“There are moments that come to me in the shower. Emotions combine in certain alchemical ways and bring upon me a desire to fall to my knees, heart pregnant with celestial fire. I am ready to subjugate myself to the sky sprites, prepared to say, ‘Not my will, but Thine’. But, sadly, I am apostate.”

Paul Ford, Harpers


When the birds talk, I answer.
When they are hungry, I need feed.
They desire to propagate, I do too.
But the story ends here, it goes
nowhere.  It’s just too early
in the morning to think anything through.
A though starts up, it’s like tickling
in my brain.  My motor’s running
but I’m almost out of gas.
I look at my appointment calendar —
spider webs and chicken scratches.
Ah, I see, there’s a ladybug coming tomorrow.
For a block of wood, I am so very busy.
I am waiting for the phone to ring.
Is that you, Tweetie? Not a peep.
I flick on the television: no news
is still no news.  It’s terribly early.
It’s not as though I have a cow to milk,
or do I?  A lovely bovine ruminant
would provide such satisfaction
at this moment.  Or a cowbird–
amazing to think of the cowbird
because it makes no nest, and lays
its eggs in the nests of other birds.
What a concept!  And, usually, the foster parents–
listen to me! I’m talking of birds
as foster parents, this is really fun–
do not seem to notice anything strange
about the young cowbird, which may be
twice the size of their own chicks.
(This thought has completely exhausted me,
I’m seriously considering a return
to the dark–but safe–underbelly of sleep.)
My own humanity has overwhelmed me.
it has nearly defeated me, the me who was
trying to rise up.  It–that is, my own
humanity–seethed up when I least wanted it.
Following the magnetic forces of other worlds,
the birds fly in all directions,
less bird-like than myself.

–James Tate, from his 1994 collection, The Worshipful Company of Fletchers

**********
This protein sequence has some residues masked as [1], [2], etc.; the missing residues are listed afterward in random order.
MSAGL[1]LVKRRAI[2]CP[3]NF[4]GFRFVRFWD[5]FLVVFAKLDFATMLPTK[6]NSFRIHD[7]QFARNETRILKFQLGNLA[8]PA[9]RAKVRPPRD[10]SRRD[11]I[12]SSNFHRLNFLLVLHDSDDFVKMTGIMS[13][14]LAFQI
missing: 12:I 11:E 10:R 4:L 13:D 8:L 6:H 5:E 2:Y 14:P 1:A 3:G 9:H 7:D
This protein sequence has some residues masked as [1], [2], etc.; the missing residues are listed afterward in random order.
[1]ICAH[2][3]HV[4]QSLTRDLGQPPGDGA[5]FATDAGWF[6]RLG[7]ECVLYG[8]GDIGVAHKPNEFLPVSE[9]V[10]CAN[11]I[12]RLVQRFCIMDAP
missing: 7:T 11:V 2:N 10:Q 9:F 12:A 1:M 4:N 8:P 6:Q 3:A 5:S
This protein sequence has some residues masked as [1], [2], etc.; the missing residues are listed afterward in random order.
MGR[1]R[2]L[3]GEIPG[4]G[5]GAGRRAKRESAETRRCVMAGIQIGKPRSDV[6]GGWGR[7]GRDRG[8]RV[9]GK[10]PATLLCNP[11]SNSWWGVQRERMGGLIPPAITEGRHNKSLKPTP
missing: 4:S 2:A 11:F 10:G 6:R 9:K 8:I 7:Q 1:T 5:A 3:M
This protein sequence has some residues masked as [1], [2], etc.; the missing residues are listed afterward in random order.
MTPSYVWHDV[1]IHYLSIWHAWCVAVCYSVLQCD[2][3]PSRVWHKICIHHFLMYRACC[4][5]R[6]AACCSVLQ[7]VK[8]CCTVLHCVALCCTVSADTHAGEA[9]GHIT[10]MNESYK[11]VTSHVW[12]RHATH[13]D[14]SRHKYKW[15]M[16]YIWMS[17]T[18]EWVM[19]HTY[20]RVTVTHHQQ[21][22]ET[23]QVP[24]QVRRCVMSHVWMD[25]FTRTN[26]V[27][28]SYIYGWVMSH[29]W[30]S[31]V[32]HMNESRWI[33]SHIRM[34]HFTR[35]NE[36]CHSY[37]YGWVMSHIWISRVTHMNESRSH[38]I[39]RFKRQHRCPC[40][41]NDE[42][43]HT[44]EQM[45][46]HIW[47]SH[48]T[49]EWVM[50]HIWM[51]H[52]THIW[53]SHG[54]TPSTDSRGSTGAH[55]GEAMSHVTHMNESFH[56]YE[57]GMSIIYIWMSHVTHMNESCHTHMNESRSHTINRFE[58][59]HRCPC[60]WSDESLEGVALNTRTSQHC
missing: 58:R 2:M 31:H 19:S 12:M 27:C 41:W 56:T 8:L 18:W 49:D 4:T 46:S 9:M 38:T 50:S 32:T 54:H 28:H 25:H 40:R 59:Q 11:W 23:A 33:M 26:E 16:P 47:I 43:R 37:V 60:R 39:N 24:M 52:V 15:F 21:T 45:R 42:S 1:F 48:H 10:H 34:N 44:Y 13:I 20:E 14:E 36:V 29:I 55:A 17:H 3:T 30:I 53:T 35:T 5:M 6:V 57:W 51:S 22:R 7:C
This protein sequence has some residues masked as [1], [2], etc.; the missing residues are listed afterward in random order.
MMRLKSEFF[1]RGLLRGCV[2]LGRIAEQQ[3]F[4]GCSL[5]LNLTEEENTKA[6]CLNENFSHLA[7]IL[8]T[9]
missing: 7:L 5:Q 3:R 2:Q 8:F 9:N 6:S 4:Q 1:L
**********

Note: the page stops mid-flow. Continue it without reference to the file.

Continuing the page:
Black Marigolds

Even now
If I see in my soul the citron-breasted fair one
Still gold-tinted, her face like our night stars,
Drawing unto her; her body beaten about with flame,
Wounded by the flaring spear of love,
My first of all by reason of her fresh years,
Then is my heart buried alive in snow.

Even now
If my girl with lotus eyes came to me again
Weary with the dear weight of young love,
Again I would give her to these starved twins of arms
And from her mouth drink down the heavy wine,
As a reeling pirate bee in fluttered ease
Steals up the honey from the nenuphar.

Even now
If I saw her lying all wide eyes
And with collyrium the indent of her cheek
Lengthened to the bright ear and her pale side
So suffering the fever of my distance,
Then would my love for her be ropes of flowers, and night
A black-haired lover on the breasts of day.

Even now
My eyes that hurry to see no more are painting, painting
Faces of my lost girl. O golden rings,
That tap against cheeks of small magnolia leaves,
O whitest so soft parchment where
My poor divorced lips have written excellent
Stanzas of kisses, and will write no more.

Even now
The pleased intimacy of rough love
Upon the patient glory of her form
Racks me with memory; and her bright dress
As it were yellow flame, which the white hand
Shamefastly gathers in her rising haste,
The slender grace of her departing feet.

Even now
I know my princess was happy. I see her stand
Touching her breasts with all her flower-soft fingers,
Looking askance at me with smiling eyes.
There is a god that arms him with a flower
And she was stricken deep. Her, oh die here.
Kiss me and I shall be purer than quick rivers.

Even now
They chatter her weakness through the two bazaars
Who was so strong to love me. And small men
That buy and sell for silver being slaves